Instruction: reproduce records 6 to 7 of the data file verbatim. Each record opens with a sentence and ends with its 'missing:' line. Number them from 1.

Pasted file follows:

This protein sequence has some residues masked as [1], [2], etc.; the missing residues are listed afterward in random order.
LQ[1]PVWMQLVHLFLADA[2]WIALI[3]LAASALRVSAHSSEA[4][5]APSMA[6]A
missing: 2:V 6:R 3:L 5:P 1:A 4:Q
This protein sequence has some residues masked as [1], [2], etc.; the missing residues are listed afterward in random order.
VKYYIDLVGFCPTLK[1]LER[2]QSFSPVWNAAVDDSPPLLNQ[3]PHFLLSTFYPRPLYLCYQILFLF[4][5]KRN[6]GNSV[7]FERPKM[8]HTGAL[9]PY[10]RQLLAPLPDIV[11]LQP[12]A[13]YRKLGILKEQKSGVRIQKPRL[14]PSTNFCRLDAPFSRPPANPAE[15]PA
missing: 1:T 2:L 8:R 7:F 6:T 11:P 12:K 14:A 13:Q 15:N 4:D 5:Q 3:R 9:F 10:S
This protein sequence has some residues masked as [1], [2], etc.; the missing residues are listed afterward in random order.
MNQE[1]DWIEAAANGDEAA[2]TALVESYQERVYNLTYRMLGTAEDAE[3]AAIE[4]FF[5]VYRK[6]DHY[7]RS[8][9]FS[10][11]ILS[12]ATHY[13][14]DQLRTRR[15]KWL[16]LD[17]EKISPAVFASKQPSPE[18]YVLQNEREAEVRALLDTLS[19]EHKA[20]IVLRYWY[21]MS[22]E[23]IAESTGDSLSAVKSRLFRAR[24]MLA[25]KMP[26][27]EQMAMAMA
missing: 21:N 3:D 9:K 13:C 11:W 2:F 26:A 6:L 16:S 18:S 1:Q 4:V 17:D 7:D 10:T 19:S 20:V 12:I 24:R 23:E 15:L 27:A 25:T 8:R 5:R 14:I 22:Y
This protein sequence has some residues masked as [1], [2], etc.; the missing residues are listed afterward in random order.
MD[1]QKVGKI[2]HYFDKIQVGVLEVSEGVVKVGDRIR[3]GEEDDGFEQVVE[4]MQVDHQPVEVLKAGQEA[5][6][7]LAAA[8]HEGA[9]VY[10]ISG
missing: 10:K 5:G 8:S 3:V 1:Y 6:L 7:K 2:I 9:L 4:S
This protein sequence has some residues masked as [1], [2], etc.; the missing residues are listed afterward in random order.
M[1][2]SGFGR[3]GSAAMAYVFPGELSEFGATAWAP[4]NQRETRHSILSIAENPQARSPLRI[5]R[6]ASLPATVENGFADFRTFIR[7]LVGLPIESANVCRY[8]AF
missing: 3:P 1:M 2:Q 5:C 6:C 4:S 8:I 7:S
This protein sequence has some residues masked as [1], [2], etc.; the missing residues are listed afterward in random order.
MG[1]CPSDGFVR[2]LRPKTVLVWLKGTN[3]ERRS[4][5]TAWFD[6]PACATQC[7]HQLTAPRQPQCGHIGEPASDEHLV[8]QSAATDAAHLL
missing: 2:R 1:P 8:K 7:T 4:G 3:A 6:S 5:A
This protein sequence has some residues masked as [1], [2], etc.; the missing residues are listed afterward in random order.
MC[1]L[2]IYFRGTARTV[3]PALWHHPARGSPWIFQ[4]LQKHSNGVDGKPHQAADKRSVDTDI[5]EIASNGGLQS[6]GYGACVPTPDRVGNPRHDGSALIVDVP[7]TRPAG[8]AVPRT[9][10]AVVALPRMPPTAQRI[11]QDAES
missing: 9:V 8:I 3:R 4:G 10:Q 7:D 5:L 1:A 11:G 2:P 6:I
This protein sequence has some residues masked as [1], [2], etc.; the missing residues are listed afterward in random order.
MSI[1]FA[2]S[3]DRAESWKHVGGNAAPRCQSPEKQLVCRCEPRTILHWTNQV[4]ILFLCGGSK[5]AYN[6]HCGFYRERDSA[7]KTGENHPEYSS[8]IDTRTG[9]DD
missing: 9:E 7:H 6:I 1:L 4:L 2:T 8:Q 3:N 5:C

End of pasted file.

This protein sequence has some residues masked as [1], [2], etc.; the missing residues are listed afterward in random order.
MG[1]CPSDGFVR[2]LRPKTVLVWLKGTN[3]ERRS[4][5]TAWFD[6]PACATQC[7]HQLTAPRQPQCGHIGEPASDEHLV[8]QSAATDAAHLL
missing: 2:R 1:P 8:K 7:T 4:G 3:A 6:S 5:A
This protein sequence has some residues masked as [1], [2], etc.; the missing residues are listed afterward in random order.
MC[1]L[2]IYFRGTARTV[3]PALWHHPARGSPWIFQ[4]LQKHSNGVDGKPHQAADKRSVDTDI[5]EIASNGGLQS[6]GYGACVPTPDRVGNPRHDGSALIVDVP[7]TRPAG[8]AVPRT[9][10]AVVALPRMPPTAQRI[11]QDAES
missing: 9:V 8:I 3:R 4:G 10:Q 7:D 5:L 1:A 11:G 2:P 6:I